September 1, 2005

Too Little Innovation

The numbers suggest other nations are catching up with the United States.

Companies that lack the commitment to ongoing research and development may want to consider a March 2004 study by Deloitte Research. The report said that because of changing customer demands and competitive offerings, 70% of products sold today will likely be outmoded by 2010. In other words, any manufacturer or company in the manufacturing supply chain that fails to put money towards development of new products and processes may find itself unable to compete in the near future.

Although North American businesses boast an impressive pipeline of new products to combat the threat of obsolesce, our global trading partners are boosting their R&D efforts, too. Their aim, of course, is to catch up with the United States. At the same time, however, the numbers show that domestic companies are scaling back their R&D efforts somewhat. The R&D spending gap between the U.S and the rest of the world is narrowing. And while it will take years for that R&D gap to close entirely, mounting investments in new products and improved processes confirm just how rapidly the technological competition
is intensifying.

The most recent (FY06) federal R&D budget request is an all-time high of $132.3 billion, $733 million above last year’s historic high, and 45% above federal research spending in fiscal year 2001.

Those are huge dollar figures and a sizeable percentage increase. But some of our toughest global competitors actually are spending more—at least as a percentage of their gross domestic products. U.S. investment in science is three times that of Japan and half again as much as all the European nations combined, says the Office of Science and Technology Policy. But American R&D represents 2.7% of GDP, whereas in Japan, the United States’ closest rival, R&D consumes 3.3% of GDP.


So just how alarmed should we be over those figures? In May of this year, Norman R. Augustine, retired Lockheed Martin Corp. chairman and CEO, and Nobel laureate Burton Richter co-authored a Wall Street Journal article, claiming that U.S. government funding for research in engineering and the physical sciences had basically remained unchanged for 20 years, using inflation-adjusted dollars. By contrast, between 1991 and 2001, R&D expenditures in South Korea rose 220%, and in China 350%, the pair reported.

South Korea and China start from much farther back, and so North American R&D spending still greatly outstrips them in dollars. But, says Shirley Ann Jackson, president of Rensselaer Polytechnic Institute, a technological university based in Troy, New York, “While the U.S. has the strongest national economy with the largest per-capita income, its success masks a critical vulnerability. At home, the source of the innovative capacity and technological ability is thinning.”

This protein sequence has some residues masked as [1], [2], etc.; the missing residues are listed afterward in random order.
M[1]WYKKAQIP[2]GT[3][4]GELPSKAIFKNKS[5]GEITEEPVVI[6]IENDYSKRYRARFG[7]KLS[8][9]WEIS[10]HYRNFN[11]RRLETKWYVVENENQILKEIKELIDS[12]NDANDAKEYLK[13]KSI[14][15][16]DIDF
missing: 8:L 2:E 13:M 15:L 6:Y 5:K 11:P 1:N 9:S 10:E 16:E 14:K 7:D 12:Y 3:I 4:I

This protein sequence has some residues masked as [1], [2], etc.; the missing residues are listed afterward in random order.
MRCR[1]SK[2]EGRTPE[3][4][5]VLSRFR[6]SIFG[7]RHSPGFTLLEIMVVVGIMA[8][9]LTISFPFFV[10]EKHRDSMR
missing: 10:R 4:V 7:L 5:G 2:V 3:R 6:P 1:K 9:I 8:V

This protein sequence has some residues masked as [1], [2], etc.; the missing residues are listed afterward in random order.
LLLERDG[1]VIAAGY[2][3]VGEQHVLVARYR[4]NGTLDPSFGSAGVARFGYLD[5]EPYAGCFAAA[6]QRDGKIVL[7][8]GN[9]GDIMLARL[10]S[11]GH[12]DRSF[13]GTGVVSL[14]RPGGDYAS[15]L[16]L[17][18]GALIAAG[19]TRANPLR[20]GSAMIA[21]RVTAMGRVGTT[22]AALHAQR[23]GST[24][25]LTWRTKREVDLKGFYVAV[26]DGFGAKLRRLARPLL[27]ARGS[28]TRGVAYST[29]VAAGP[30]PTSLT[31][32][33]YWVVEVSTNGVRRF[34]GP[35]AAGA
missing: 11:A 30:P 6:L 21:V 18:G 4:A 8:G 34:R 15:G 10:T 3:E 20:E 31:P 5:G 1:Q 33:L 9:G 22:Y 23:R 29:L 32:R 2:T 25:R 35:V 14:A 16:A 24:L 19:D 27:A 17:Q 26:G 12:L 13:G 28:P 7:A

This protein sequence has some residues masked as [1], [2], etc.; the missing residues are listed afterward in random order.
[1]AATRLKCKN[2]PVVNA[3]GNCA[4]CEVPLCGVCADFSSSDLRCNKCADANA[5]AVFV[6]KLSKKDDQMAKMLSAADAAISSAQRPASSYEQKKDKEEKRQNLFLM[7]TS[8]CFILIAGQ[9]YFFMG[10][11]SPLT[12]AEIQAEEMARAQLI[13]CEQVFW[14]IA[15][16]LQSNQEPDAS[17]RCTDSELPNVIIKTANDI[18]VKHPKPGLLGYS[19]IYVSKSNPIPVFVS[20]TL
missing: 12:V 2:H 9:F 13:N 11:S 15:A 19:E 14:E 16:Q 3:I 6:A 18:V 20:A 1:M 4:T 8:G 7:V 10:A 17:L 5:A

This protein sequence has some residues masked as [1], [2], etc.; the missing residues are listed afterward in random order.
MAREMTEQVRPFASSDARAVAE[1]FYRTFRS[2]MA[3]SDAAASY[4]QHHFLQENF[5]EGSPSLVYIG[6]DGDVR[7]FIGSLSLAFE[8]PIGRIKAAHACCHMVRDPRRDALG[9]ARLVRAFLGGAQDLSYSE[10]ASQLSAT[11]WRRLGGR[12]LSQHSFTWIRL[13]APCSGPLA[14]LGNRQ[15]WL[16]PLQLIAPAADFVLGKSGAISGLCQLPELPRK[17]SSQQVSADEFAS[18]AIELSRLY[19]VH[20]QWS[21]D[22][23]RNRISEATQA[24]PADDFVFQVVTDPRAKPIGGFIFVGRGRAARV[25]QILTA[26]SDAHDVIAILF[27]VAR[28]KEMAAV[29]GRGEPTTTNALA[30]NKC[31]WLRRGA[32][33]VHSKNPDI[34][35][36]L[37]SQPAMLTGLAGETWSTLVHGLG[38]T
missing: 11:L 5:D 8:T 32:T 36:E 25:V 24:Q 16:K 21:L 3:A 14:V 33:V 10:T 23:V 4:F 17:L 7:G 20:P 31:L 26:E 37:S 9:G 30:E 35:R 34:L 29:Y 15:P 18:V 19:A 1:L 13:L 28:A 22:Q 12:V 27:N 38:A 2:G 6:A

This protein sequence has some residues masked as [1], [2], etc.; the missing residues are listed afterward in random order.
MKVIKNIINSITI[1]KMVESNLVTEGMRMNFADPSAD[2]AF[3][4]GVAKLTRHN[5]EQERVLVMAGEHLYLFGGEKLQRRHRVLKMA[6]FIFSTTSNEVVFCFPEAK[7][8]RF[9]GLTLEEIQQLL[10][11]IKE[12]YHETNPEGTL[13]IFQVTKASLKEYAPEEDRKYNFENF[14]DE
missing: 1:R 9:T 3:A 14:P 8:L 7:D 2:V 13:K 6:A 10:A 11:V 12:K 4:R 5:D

Where exactly is this “thinning” taking place? Start with the government/academic/corporate breakdown of U.S. R&D expenditures. Federal funds constituted close to 60% of academic R&D expenditures over the past decade, as measured by the National Science Board’s “Science and Engineering Indicators 2004,” a bi-annual report. Since 1990, inflation-adjusted federal dollars for academic R&D have grown continuously, increasing by about 66% through 2002. That's the good news.

The bad news is that federal support to all other sectors declined by 14% during that time, reaching a low in 2000. In the five years since that nadir, federal funding for nonacademic R&D has rebounded—but not enough to offset the overall, long-term decline.

Company-funded R&D, which has outstripped its federally funded counterpart since 1980, reached a record $180 billion in 2000. Since then, it too has been in decline. In 2002, the most recent year for which statistics are available, corporate America spent roughly $177 billion on R&D, which comprised two-thirds of the national total of $276 billion.


The question is, why?

One reason may be the globalization of major corporate R&D. In Thomas Friedman’s book, The World is Flat, he calls this “the globalization of innovation.” North American companies may outsource R&D or have research done by their overseas subsidiaries (see “Build It and They Will Come,” p. 38). This means, according to Friedman, that no one country or company will be able to control the entire development cycle. In itself, that does not sound like a bad thing. But control of that cycle—the fact that we “owned” innovation while other countries were producers—always has been important to American competitiveness.

The North American metals industry provides a case in point. Some groundbreaking R&D efforts pay off in the short-term with new products. Some 70% of the types of steel used in new automotive construction didn’t even exist 10 years ago, for instance. Other efforts to develop new processes have longer-term, but potentially even greater ROIs, through development of new processes. Productivity at American steel mills has tripled over the past 20 years, from an average of 10 man-hours per finished ton to three man-hours, as reported by the American Iron and Steel Institute (AISI), a Washington, D.C.-based trade organization.

In the ever-changing global business landscape, it remains to be seen whether where R&D happens will matter. What is clear is that the owner of the patent will enjoy the ROI and the boost in competitiveness, and that only well-managed companies with an ongoing commitment to research and development, good times and bad, will be able to enjoy either.


Although press coverage of its $17 million order with Norway’s Stat Oil attributed its success to R&D, St. Louis, Missouri-based Maverick Tube Corp. has no R&D department. Rather R&D is a part of the sales process. Richard W. Preckel, director of investor relations and business development, says the company, one of North America’s largest producers of welded tube products for the energy industry, “hasn’t done a good job of quantifying” its research efforts—in fact has never quantified the dollars spent.